PoewerLine -> Chris Christie’s day at the beach
PoewerLine -> Chris Christie’s day at the beach
- Some Additional July 4 Notes
- Mid-Week in Pictures: July 4 Edition
- Gen X, D.C. style
- Chris Christie’s day at the beach
- A New Theme from Glenn Reynolds
|Some Additional July 4 Notes
Posted: 04 Jul 2017 02:04 PM PDT
My favorite indictment against King George III in the Declaration of Independence is this short passage that applies more fully today than in 1776:
Yep. That’s why this is the feel-good story of the day, even though CBS surely doesn’t think so:
Meanwhile, the next time a liberal expresses outrage that you doubt their patriotism, or, worse, accuse them of hating America, just refer them to this tweet (from a NY Daily News columnist, no less—and yet the media wonder why Trump describes them as the enemy of America):
So in this case, there’s only one remedy:
|Mid-Week in Pictures: July 4 Edition
Posted: 04 Jul 2017 11:59 AM PDT
Look at the bright side (so to speak): at least Governor Christie didn’t take off his shirt. That would clear any beach and might have brought down the plane the snapped the pic of him validating why the government should own as little land as possible. In any case, here’s to the 4th:
But let’s remember what we have to celebrate on the beach this summer:
And coming next month—more winning!
|Gen X, D.C. style
Posted: 04 Jul 2017 10:44 AM PDT
The District of Columbia Department of Motor Vehicles proudly announces that it has become the first jurisdiction in the United States to issue a gender neutral drivers license. The historic event took place on June 27, when it issued a license to Nic Sakurai with the gender listed as “X.”
The DMV advises applicants, and as well license holders interested in changing their gender designation, as follows:
The DMV further advises:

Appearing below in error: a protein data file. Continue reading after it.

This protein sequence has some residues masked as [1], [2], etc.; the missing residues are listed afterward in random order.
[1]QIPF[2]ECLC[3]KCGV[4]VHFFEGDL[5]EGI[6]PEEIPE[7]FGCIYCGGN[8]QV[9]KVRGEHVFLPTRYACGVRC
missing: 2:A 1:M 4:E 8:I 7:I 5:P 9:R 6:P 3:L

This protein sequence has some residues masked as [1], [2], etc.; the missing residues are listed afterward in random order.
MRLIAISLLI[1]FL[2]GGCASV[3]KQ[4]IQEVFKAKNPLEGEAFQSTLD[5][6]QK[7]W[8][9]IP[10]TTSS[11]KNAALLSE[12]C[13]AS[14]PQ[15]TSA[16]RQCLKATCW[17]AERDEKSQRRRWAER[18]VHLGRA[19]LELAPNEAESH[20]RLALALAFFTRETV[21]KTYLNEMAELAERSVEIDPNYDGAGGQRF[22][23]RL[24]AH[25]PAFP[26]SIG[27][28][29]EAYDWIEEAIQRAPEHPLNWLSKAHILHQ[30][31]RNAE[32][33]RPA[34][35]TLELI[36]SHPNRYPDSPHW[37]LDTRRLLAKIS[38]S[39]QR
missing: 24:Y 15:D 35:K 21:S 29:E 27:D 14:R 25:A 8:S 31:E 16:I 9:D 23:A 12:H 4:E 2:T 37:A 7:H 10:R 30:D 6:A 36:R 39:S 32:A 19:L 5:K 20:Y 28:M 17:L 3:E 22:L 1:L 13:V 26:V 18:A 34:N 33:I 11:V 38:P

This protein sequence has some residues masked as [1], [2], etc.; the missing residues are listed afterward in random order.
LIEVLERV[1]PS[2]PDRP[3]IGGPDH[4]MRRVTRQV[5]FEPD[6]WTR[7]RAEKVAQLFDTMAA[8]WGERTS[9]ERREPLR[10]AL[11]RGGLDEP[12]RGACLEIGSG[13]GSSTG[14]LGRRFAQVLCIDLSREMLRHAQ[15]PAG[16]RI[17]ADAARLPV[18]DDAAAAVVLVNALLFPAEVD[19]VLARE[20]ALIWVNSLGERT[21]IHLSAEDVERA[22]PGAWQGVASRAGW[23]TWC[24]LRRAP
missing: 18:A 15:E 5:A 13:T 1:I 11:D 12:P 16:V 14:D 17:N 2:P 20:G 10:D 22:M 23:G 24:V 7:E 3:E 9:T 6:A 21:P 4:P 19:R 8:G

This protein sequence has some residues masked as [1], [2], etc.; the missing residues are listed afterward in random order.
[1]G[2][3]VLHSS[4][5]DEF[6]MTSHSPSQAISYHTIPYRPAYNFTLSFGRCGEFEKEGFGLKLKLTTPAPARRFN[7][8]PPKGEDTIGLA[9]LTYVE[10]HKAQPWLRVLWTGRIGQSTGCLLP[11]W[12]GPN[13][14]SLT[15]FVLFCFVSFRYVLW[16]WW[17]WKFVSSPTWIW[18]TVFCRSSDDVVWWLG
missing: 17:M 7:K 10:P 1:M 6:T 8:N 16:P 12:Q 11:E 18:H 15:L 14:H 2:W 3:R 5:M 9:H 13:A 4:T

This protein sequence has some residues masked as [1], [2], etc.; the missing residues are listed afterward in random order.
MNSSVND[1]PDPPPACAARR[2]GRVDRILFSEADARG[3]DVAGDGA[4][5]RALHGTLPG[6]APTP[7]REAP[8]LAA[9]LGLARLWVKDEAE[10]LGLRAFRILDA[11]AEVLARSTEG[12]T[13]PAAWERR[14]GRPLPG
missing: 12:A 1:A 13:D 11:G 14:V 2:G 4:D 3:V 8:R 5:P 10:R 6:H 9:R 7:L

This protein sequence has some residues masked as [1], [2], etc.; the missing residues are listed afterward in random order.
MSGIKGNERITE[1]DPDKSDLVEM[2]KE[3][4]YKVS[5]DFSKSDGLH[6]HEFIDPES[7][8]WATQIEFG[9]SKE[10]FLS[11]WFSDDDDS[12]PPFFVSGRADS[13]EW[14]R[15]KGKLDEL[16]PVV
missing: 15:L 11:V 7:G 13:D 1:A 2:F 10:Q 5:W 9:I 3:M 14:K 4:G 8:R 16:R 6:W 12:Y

Congratulations to the District of Columbia for issuing id cards that allow one to opt out of identifying, and of identifying accurately, the most distinguishing of all characteristics.
|Chris Christie’s day at the beach
Posted: 04 Jul 2017 09:31 AM PDT
In early 2016, when candidates Donald Trump and Chris Christie were double-teaming candidate Marco Rubio, Trump liked to say that Rubio couldn’t get elected dog-catcher in Florida.
Trump was wrong. That November, the good people of Florida reelected Rubio to the U.S. Senate.
Could Christie get elected dog-catcher in New Jersey? Maybe last week, though with his approval rating as governor at 15 percent, it wouldn’t have been easy. Now, I think he would have no chance.
Christie and New Jersey Democrats had been locked in a stalemate over the state’s budget. As a result, state parks and beaches, along with many other government services, were closed. With the long July 4th weekend coming up, the closing of the state beaches was a downer for many Jersey residents.
Not for Chris Christie and his family. They spent Sunday lounging on a state beach that was closed to the public as a result of the budget standoff. The beach adjoined an official vacation mansion that is available for use by the New Jersey governor.
Christie’s beach outing was captured from the sky by a photographer for a New Jersey newspaper. The photo of Christie and his brood on an otherwise deserted state beach was juxtaposed with photos of overcrowded non-state beaches that were available to the public. Naturally, the story created a sensation.